“Conduct may be founded on the hard rock or the wet marshes” - The Great Gatsby. Conduct may be founded in the course of a massive corporate restructuring. The conduct of the CEO of one of my clients was founded in the Bronx, where he grew up one of 10 brothers and sisters, with strong family values taught to him by the words and actions of this mother and father - Irish immigrants - and a desire to achieve while always focusing on what’s important — people.
The restructuring of his company, Masonite International, uncovered lessons to be learned in restructurings and life. Masonite’s CEO, Fred Lynch, articulately taught these lessons - through words and actions - to everyone who was part of a successful transaction, which positioned Masonite for long term success.
When advisors talk about restructurings, they use phrases like “restructurings are a contact sport,” “restructurings are not for the feint of heart,” or “put on your helmet, it’s going to be a bumpy ride.” These phrases and others focus on the hard nose negotiations that take place between the company and its stakeholders.
However, they fail to take into account the prize - fixing the company so it can grow in value over the long term. And, they ignore the men and women that work day in and day out at the company to make it great - people with families, bills, responsibilities and obligations, who count on the company to pay them for their hard work.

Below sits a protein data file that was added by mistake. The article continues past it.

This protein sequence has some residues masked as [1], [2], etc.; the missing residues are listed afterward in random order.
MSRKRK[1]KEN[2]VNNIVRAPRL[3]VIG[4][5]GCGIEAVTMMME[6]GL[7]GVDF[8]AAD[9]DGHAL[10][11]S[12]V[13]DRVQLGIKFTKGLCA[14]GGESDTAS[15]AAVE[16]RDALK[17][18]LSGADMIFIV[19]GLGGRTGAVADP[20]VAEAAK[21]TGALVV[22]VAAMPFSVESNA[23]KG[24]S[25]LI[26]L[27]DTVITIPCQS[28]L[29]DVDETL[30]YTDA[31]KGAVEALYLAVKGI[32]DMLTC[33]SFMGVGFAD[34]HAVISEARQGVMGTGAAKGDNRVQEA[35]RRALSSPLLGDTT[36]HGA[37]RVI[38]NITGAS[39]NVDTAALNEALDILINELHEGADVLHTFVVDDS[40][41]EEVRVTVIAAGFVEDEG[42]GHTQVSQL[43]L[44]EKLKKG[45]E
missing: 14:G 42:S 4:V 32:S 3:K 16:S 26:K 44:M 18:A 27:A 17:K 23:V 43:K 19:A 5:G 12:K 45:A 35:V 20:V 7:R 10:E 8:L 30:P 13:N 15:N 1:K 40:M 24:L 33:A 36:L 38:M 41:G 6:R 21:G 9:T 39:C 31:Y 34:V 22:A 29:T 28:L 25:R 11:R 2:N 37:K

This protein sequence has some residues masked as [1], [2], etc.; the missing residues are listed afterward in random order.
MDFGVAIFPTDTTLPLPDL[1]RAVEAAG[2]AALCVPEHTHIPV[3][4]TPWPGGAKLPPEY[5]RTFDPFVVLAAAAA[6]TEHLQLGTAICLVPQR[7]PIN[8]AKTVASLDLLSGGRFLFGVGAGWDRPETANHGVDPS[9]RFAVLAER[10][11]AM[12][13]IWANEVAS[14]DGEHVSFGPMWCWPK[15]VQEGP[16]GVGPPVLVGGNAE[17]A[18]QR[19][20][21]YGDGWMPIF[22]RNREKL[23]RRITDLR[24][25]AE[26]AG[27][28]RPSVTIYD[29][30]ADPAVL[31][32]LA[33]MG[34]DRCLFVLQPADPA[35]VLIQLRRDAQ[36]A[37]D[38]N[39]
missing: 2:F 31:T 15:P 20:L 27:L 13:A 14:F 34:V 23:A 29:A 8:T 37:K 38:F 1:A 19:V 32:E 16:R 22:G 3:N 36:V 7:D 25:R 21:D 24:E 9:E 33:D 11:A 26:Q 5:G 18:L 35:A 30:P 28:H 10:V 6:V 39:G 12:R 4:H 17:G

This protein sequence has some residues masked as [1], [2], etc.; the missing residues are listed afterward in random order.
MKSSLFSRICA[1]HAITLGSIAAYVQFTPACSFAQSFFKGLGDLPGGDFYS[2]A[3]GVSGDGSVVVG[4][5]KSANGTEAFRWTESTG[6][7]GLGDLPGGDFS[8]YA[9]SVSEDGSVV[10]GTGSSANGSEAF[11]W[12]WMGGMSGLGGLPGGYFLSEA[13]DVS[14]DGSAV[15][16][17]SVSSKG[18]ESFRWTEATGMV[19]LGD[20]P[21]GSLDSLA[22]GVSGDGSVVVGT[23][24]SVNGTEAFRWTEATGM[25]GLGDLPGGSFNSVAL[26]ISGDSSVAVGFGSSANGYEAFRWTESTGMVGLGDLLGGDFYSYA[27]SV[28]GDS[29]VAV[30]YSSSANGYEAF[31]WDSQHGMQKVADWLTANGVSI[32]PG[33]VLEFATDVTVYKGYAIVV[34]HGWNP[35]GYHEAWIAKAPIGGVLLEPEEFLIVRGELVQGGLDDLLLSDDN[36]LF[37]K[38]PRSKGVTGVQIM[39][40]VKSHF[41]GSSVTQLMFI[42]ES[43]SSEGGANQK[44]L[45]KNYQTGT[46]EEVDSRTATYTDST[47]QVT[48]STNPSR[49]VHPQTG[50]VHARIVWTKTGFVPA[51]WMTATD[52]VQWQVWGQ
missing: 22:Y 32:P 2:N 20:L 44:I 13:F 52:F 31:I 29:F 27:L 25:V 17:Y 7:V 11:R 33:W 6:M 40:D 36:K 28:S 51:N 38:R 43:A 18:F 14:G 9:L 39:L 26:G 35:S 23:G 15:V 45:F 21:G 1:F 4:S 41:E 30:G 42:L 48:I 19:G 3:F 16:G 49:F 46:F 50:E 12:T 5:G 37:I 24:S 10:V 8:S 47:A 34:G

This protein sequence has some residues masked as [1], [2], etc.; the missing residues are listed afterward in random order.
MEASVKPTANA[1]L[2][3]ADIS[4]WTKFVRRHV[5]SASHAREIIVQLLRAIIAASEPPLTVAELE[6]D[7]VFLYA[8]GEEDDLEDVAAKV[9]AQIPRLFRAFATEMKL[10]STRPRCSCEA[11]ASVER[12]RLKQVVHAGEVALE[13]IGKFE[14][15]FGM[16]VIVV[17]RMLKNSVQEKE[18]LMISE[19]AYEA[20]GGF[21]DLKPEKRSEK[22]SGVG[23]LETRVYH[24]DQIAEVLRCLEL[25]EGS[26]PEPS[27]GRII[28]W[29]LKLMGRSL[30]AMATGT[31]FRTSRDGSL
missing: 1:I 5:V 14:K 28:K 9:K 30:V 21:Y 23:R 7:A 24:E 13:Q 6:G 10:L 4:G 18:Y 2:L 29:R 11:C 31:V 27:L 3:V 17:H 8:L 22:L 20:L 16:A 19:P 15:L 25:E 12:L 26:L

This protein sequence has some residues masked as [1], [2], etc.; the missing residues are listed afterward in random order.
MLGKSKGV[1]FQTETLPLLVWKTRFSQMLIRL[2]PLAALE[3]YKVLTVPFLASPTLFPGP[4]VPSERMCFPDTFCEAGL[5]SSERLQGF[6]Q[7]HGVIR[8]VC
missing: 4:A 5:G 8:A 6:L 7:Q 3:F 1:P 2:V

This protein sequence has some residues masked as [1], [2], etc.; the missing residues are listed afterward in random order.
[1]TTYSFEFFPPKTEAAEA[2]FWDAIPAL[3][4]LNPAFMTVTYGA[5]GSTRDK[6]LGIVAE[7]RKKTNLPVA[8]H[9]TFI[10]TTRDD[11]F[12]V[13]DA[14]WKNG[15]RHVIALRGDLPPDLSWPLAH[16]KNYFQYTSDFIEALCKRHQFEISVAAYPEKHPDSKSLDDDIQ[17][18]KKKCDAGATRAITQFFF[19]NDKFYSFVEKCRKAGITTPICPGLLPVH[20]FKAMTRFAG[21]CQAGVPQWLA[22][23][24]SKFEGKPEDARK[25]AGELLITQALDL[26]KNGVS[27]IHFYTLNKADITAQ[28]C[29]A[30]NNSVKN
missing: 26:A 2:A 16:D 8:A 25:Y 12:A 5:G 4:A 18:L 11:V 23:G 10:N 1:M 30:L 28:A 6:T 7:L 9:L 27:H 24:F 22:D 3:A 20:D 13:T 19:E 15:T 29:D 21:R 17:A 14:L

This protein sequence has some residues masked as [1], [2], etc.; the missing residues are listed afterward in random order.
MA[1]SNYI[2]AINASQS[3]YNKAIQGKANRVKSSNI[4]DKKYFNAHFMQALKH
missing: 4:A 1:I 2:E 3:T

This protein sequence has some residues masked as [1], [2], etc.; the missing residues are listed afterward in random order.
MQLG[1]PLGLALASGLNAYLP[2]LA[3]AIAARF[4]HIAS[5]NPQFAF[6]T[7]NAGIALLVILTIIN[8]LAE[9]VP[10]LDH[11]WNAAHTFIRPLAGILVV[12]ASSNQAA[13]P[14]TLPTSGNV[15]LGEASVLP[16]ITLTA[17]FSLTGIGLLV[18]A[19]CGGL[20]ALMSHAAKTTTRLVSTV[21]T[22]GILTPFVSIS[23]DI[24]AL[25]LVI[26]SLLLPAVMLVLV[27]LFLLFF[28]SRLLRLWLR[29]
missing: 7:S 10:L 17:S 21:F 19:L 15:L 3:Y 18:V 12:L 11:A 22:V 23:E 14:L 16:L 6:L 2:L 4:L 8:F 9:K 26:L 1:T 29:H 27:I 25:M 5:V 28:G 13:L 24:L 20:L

Masonite, one of the largest manufacturers of doors, found itself smack in the middle of the real estate storm to end all storms. For Masonite to operate profitably and grow it needs a robust housing market. However, as the real estate bubble burst, Masonite felt the pain. Housing starts went from more than 2 million in 2005 to less than 1 million in 2008 — and housing starts fell below 500,000 in the first half of 2009. Imagine losing 75 percent of your customers in 3 years!
As this was happening, Fred and his team focused on stabilizing the business, which meant making heart-wrenching decisions regarding layoffs and plant closings. After stabilizing the business, Fred and his team focused on fixing its balance sheet to be in line with projected earnings and the likelihood that the housing market would not take off anytime soon. And, thus, the first and most important lesson taught by Fred Lynch:
- Put the Company First: This lesson sounds so simple, but to put it into practice is so difficult. As a restructuring is unfolding, and the varied creditor voices with different desires are screaming at the top of their lungs, it is tempting to take the easy (or easier) road. Rather than fixing the company, it can be easier to placate the different opinions of the stakeholders in the capital structure and cut a deal that works in the short term, but may result in another necessary restructuring (or worse) in the long term. It is hard - and takes courage - to stare down stakeholders to do what’s right to position the company for long term growth. However, from day one of the restructuring, Fred preached: “Always put Masonite first.” He made sure that the management team and advisors always considered what was in the best interests of Masonite, including its customers, employees, suppliers and creditors. Doing this resulted, at times, in painful discussions with stakeholders, but the end result was a plan of reorganization supported unanimously by the holders of over $1.4 billion of leveraged loans, which eliminated all of the debt on Masonite’s capital structure, left it with $150 million of cash and positioned it for long-term success.
How did Masonite pull of this amazing deal for the company?
It learned and followed these other lessons: